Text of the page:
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Vindman before the House Intelligence Committee in November 2019. Photo: Melina Mara/The Washington Post via Getty Images

Sen. Tammy Duckworth (D-Ill.) said Thursday that she plans to block the promotion of 1,123 senior military officers through the Senate until Defense Secretary Mark Esper confirms that he will not block the promotion of Lt. Col. Alexander Vindman.

Why it matters: Some lawmakers and military officials are concerned that Vindman's promotion could be sunk by White House retaliation over his testimony in President Trump's impeachment inquiry, the New York Times and Washington Post report.

  • Duckworth's office described the move in a press release as "unprecedented in modern times."

The backdrop: Trump fired Vindman from the White House in February, tweeting that the national security official "was very insubordinate, reported contents of my 'perfect' calls incorrectly and was given a horrendous report by his superior."

What she's saying: "Our military is supposed to be the ultimate meritocracy. It is simply unprecedented and wrong for any commander in chief to meddle in routine military matters at all, whether or not he has a personal vendetta against a soldier who did his patriotic duty and told the truth — a soldier who has been recommended for promotion by his superiors because of his performance," Duckworth said in a statement.

  • After Trump endorsed the idea of removing Vindman, but before the key security official was escorted out of the White House, Esper told reporters in February that the Pentagon "[protects] all of our persons, service members from retribution or anything like that."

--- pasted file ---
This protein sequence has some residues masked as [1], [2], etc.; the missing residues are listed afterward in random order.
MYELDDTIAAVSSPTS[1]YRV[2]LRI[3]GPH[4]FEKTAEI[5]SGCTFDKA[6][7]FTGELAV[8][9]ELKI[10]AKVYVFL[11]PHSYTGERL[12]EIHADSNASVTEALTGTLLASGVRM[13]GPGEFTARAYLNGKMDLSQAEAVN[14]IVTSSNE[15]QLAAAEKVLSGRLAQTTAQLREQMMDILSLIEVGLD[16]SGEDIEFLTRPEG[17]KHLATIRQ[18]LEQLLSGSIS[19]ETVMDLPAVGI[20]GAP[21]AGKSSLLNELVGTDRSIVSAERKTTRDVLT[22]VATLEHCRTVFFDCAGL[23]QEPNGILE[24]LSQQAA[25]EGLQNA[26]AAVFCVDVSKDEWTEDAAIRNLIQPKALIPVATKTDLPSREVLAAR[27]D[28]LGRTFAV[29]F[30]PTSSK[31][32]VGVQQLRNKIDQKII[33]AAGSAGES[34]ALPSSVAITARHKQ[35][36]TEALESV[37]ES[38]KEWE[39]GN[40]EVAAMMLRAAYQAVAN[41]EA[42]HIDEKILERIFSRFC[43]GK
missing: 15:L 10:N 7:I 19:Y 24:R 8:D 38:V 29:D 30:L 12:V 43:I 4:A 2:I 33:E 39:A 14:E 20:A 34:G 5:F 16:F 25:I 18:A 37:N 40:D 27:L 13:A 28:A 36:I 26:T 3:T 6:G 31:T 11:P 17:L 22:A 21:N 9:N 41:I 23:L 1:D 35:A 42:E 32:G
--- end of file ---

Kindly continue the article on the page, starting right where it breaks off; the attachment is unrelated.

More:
Go deeper

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Robert Downey Jr. launches VC funds to help save the planet

Robert Downey Jr. on Wednesday announced the launch of two venture capital funds focused on startups in the sustainability sector, the latest evolution of a project he launched two years ago called Footprint Collective.

Between the lines: This is a bit of life imitating art, as Downey Jr. spent 11 films portraying a character who sought to save the planet (or, in some cases, the universe).

DHS warns of "heightened threat" because of domestic extremism

Supporters of former President Trump protest inside the U.S. Capitol on Jan. 6. Photo: Roberto Schmidt/AFP via Getty Images

The Department of Homeland Security on Wednesday issued an advisory warning of a "heightened threat environment" in the U.S. because of "ideologically-motivated violent extremists."

Why it matters: DHS believes the threat of violence will persist for "weeks" following President Biden's inauguration. The extremists include those who opposed the presidential transition, people spurred by "grievances fueled by false narratives" and "anger over COVID-19 restrictions ... and police use of force[.]"